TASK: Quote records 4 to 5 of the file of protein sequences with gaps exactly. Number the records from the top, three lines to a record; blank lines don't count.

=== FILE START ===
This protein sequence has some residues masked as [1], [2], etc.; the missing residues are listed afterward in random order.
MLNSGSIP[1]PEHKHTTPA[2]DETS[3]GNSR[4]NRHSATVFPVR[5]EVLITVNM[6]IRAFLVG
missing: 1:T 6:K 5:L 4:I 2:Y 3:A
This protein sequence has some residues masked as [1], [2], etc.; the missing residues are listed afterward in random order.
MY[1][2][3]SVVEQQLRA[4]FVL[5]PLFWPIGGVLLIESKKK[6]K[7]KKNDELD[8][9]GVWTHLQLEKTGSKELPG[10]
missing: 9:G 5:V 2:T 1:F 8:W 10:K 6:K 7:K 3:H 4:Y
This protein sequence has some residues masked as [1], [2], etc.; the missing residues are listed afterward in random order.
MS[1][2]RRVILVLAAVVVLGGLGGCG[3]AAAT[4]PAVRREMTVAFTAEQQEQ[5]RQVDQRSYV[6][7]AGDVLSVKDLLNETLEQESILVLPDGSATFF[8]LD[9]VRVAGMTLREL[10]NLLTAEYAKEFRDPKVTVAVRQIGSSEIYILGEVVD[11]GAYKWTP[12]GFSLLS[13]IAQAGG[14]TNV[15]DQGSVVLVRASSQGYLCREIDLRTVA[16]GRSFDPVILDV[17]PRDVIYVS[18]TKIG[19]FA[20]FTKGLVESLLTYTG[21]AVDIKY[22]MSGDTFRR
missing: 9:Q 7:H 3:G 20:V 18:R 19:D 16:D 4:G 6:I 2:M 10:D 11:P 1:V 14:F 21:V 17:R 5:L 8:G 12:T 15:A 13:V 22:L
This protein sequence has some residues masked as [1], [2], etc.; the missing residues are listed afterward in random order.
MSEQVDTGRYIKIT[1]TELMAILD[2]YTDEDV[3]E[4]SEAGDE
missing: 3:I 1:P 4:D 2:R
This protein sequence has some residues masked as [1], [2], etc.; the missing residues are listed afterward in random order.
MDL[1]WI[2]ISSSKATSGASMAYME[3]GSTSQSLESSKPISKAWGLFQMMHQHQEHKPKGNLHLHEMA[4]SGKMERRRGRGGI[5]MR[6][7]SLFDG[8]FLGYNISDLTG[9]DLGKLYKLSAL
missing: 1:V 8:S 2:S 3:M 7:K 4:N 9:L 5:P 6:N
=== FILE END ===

This protein sequence has some residues masked as [1], [2], etc.; the missing residues are listed afterward in random order.
MSEQVDTGRYIKIT[1]TELMAILD[2]YTDEDV[3]E[4]SEAGDE
missing: 3:I 1:P 4:D 2:R
This protein sequence has some residues masked as [1], [2], etc.; the missing residues are listed afterward in random order.
MDL[1]WI[2]ISSSKATSGASMAYME[3]GSTSQSLESSKPISKAWGLFQMMHQHQEHKPKGNLHLHEMA[4]SGKMERRRGRGGI[5]MR[6][7]SLFDG[8]FLGYNISDLTG[9]DLGKLYKLSAL
missing: 1:V 8:S 2:S 3:M 7:K 4:N 9:L 5:P 6:N